Staindl v Frydenberg [2020] FCAFC 41: Court Dismisses Citizenship Challenge To Treasurer

Tuesday 24 March 2020 @ 12.15 p.m. | Legal Research

On 17 March 2020, the Federal Court of Australia dismissed an action brought against Federal Treasurer Josh Frydenberg, which challenged his eligibility to have been elected to sit in Parliament on 18 May 2019, in Staindl v Frydenberg [2020] FCAFC 41. The Petitioner, Michael Staindl, sought to rely on section 44(i) of the Commonwealth of Australia Constitution Act (Cth) (“the Constitution”). However, the Federal Court unanimously held that the Petitioner had not proved that the Respondent  was, or ever has been a citizen of Hungary, and therefore could not have been ineligible to be elected to Parliament in 2019.


The Respondent’s mother, Ms Strausz, was born in Budapest, Hungary, in 1943, and was a Hungarian citizen at birth. Ms Strausz and her family left Hungary in 1949, following the events of the Second World War, whilst Hungary was under the authority of the ruling Communist Party. The Strausz family left Hungary using a form of single use emigrant exit passport, with no right to return to Hungary. The family arrived in Australia in 1950. Ms Strausz became a naturalised Australian citizen in 1957. The Respondent was born in Australia, in 1971.

The Court emphasised the importance of the historical events leaving up to the Strausz's family emigration, in looking at the facts, and comments in paragraph 69:

“It is against this background of catastrophe and anti-Jewish violence and terror that the proof and assessment of law and legal status of Jewish Hungarians, such as the Strausz family, wishing to leave Hungary for a new life somewhere, must be undertaken.”

The Petitioner's Submissions

Following the filing of an agreed statement of facts, the Petitioner accepted that on leaving Hungary, Ms Strausz had no rights of citizenship in Hungary that would satisfy the required description of citizenship for the purposes of section 44(i) of the Constitution. However, the Petitioner submitted that Ms Strausz's departure left her with a 'shell' of citizenship, following the secret measures and powers of the communist government presiding over Hungary at the time. This 'shell' citizenship did not confer onto Ms Strausz any rights and liabilities, and afforded her no protection or allegience to Hungary.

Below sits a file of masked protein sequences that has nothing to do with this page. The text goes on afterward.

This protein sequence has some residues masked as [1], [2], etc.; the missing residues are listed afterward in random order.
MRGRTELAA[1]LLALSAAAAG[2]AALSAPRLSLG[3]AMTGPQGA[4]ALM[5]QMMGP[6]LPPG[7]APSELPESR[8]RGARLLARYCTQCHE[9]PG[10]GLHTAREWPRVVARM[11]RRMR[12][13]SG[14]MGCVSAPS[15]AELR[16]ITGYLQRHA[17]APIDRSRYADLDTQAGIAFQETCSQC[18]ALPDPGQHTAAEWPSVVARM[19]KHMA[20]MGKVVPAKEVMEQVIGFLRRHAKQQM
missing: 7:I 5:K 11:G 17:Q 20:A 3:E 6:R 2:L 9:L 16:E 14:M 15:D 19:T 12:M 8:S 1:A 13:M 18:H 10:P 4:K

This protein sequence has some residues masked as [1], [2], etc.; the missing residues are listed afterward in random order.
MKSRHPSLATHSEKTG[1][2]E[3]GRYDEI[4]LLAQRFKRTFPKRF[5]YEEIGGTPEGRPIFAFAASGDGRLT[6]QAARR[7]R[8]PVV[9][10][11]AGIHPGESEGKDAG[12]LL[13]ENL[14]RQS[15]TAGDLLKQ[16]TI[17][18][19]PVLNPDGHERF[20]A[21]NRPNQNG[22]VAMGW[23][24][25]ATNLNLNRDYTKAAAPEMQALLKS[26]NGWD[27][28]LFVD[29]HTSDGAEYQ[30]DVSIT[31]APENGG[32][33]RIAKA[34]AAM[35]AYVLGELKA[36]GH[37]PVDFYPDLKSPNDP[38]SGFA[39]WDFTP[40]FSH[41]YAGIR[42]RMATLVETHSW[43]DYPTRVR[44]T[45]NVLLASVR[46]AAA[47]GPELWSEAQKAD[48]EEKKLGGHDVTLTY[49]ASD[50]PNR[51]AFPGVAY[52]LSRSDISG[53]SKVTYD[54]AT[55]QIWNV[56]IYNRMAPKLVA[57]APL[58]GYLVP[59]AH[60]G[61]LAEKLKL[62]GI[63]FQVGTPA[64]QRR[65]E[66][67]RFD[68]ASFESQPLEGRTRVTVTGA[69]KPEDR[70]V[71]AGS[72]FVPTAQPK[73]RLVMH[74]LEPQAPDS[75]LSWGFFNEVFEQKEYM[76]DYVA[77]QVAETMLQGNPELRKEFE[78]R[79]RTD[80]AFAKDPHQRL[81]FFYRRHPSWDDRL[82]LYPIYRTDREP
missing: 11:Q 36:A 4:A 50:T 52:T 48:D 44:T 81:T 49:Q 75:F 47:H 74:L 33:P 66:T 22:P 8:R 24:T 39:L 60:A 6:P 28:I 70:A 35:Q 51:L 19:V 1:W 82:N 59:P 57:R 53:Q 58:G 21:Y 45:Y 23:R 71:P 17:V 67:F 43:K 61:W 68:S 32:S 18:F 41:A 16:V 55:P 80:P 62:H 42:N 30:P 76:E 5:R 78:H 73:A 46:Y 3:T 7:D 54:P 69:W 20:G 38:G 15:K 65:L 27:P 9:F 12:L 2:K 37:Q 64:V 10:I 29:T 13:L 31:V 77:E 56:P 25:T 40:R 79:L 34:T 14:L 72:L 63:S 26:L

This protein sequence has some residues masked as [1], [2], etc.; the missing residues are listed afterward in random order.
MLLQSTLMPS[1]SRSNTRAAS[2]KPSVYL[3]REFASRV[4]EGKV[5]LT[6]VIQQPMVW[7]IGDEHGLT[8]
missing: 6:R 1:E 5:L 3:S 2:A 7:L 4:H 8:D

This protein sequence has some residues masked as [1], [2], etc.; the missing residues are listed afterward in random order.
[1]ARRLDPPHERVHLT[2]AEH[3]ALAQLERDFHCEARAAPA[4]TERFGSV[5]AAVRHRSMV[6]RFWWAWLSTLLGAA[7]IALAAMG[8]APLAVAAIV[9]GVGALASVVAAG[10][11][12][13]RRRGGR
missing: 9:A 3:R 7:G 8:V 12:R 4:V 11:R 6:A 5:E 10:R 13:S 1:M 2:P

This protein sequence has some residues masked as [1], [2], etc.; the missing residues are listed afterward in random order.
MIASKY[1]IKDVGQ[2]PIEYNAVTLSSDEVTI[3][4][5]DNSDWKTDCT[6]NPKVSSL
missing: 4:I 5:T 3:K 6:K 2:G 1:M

The Petitioner argued that it was this 'shell' citizenship that Ms Strausz passed to the Respondent at his birth, and that following the end of the Communist rule in Hungary in 1989, it was this shell that could become the vessel for reciprocal rights and duties between the Respondent and Hungary. Therefore, it was from these rights and duties, that were revived, that the Respondent had allegiance and protection to a foreign power, in breach of section 44(i) of the Constitution.

Section 44(i)

Section 44(i) of the Constitution states:

“Any person who: (i)… is a subject or a citizen or entitled to the rights or privileges of a subject or a citizen of a foreign power … shall be incapable of being chosen or of sitting as a senator or a member of the House of Representatives.”

In Re Canavan [2017] HCA 45, the High Court stated that the purpose of section 44(i) was to ensure that no parliamentary member had split allegiance between Australia and a foreign power. In paragraph 71, the Court summarised:

“The ultimate question is whether the evidence permits the conclusion that the petitioner has proved that the Respondent was not eligible to be elected or to sit as a member of Parliament because from 1989 he owed a reciprocal obligation of allegiance to Hungary as a citizen of that State.”

The Court ultimately rejected the Petitioner's argument of a 'shell' citizenship, finding no legal evidence in Hungarian law that such a citizenship could exist. Whilst, there was evidence that Hungarian citizenship did pass from mother to son at birth, the argument the Petitioner put forward was for a 'shell', rather than legal rights. The Court found that under the authority of the ruling Communist Party, people leaving Hungary had no right to return, and citizenship of emigrants were 'destroyed'.

Additionally, the Court accepted expert evidence that emigration by use of a single exit passport, in the context of 1949, amounted to voluntary dismissal or renunciation of citizenship by law under Hungarian law. Therefore, the Court found that at the time of arrival in Australia, the Strausz family were stateless, and the Respondent is not, and never was, a citizen of Hungary.

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